Tuesday, March 8, 2011

Neighbors, strangers come to aid of storm victims in Priest Lake area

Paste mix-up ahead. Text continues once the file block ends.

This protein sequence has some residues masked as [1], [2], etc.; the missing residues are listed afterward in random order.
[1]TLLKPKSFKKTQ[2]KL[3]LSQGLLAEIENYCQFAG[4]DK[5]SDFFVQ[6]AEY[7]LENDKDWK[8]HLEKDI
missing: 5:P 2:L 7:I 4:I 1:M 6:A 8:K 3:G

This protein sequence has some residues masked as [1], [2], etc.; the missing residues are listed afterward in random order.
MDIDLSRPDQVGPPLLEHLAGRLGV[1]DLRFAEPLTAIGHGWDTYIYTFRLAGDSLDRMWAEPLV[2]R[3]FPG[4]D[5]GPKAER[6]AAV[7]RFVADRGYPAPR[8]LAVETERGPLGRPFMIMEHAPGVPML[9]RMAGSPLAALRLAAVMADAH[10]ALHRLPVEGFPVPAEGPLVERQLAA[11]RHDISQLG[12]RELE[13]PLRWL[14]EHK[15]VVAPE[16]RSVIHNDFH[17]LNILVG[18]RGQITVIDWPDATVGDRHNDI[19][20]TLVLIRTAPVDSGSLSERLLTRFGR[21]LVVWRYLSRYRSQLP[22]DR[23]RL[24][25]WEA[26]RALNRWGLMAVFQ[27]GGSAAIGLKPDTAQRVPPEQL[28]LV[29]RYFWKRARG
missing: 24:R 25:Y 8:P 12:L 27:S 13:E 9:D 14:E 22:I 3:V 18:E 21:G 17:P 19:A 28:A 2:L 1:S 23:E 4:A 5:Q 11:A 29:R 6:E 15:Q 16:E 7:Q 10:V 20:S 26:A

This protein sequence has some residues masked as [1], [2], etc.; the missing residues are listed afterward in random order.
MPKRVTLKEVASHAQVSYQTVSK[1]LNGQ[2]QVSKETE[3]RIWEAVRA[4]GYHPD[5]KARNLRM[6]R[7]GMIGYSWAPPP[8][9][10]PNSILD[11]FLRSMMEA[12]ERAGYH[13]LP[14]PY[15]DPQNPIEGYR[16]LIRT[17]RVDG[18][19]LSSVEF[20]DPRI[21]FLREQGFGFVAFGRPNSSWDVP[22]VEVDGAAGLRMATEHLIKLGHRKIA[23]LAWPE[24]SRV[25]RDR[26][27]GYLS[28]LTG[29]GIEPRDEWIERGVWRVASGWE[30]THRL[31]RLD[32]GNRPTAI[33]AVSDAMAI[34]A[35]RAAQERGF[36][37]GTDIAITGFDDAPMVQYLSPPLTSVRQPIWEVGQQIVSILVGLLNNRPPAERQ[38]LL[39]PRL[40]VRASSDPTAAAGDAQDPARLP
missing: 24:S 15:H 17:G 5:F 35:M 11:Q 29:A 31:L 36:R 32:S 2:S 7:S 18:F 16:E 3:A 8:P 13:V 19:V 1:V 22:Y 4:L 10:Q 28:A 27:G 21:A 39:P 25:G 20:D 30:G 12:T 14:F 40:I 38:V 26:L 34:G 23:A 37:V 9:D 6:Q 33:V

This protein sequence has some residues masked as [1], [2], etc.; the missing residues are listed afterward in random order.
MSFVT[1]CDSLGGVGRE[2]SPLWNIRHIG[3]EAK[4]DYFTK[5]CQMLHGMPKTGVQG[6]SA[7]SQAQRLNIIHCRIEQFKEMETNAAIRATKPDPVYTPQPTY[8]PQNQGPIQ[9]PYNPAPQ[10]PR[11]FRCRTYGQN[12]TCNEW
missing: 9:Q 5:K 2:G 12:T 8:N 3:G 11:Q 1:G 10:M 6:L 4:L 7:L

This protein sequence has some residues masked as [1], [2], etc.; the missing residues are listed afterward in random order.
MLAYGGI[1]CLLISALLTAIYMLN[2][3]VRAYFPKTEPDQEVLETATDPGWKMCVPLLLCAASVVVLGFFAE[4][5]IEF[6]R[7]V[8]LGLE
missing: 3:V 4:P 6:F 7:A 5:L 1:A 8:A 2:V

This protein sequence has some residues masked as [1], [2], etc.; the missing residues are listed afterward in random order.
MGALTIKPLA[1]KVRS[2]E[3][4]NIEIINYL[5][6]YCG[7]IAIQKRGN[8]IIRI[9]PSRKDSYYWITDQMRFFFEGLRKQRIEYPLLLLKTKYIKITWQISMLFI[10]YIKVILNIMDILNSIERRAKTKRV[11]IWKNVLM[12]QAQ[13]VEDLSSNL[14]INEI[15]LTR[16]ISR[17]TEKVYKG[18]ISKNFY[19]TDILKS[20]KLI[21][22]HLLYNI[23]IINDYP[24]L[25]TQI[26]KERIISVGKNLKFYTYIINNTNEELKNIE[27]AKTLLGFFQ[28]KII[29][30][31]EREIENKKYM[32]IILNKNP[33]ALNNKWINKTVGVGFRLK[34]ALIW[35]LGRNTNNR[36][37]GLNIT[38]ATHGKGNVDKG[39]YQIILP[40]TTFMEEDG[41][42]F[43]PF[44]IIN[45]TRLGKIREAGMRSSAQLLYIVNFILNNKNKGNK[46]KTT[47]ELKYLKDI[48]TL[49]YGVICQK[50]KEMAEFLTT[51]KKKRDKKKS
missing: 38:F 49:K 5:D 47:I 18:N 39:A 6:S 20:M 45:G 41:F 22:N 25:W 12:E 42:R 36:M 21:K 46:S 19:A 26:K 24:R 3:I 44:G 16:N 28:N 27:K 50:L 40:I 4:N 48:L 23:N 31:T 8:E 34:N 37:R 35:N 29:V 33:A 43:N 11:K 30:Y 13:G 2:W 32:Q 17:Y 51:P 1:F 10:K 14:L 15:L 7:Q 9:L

Tennessean Written by Nancy DeVille Before Candace Burris could even ask for help, volunteers were standing on her doorstop ready to help clear debris from her Priest Lake property that a tornado left behind after it ripped through Antioch and southeastern Davidson County last month. An 80-foot tree landed on the Blue Mist Court home, nearly splitting it in half and sending rubbish crashing into the front yard and porch. “We’ve just had people from all over come by to help carry things off, get rid of trash and ask if we needed help with laundry,” she said. “Strangers have been showing their love and concern for people in need. This is what Nashvillians do.” Dozens of homes and two churches suffered significant damage in Priest Lake during the recent tornado, and the community has come together to help its neighbors recover. “It’s really been a phenomenal effort with all the volunteers coming out to help,” said Council Lady Vivian Wilhoite, who represents the area. “We got our practice from the May flood, so it was very easy to put it into play during this disaster. This is what community is all about.” The Priest Lake Presbyterian Church is in the long process of rebuilding after the tornado ripped off half of its roof. The building has been secured, pews removed and placed into temporary storage. Weekly services are being held in the church’s gymnasium, and church leaders expect it will take 5-7 months before repairs will be complete on the Smith Springs Road sanctuary. Despite its recovery efforts, the church has set up a disaster relief fund to assist other victims in the area. “It’s easy to get caught up in your own drama, but we are aware of our neighbors that have been hurt,” said the Rev. Paul Burns, pastor of Priest Lake Presbyterian. “Any help we receive we are trying to push towards these families.” Outreach efforts resume The congregation at Smith Springs Church of Christ isn’t letting the storm damage interfere with its community outreach. While its sanctuary can’t be used, the church is continuing to host homeless guests each Friday night through Room In The Inn, a local outreach program that shuttles homeless guests to more than 170 congregations to eat and sleep every winter night. The Friday after the storm was the church’s first time not hosting Room In The Inn. It has participated in the program for more than 15 years. “The church has been under the hammer, but we are going to be faithful and honor our commitment,” Pastor Tim Alexander said. “I’m very proud of my people because we all believe in this program and we just can’t suspend it.” A portion of the church’s roof was blown off, and a tree fell on the education wing. Alexander estimates that it could take a up to a year before repairs are complete. services are being held in the church’s gymnasium. In a recent sermon, Alexander encouraged the congregation to not let their faith wither. “Our church is built on the foundation of Christ, and that’s going to endure,” he said. “Even if the storm had been worst, the foundation would have remained. And you can always build on a good foundation.” Contact Nancy DeVille at 615-259-8304 or ndeville@tennessean.com.

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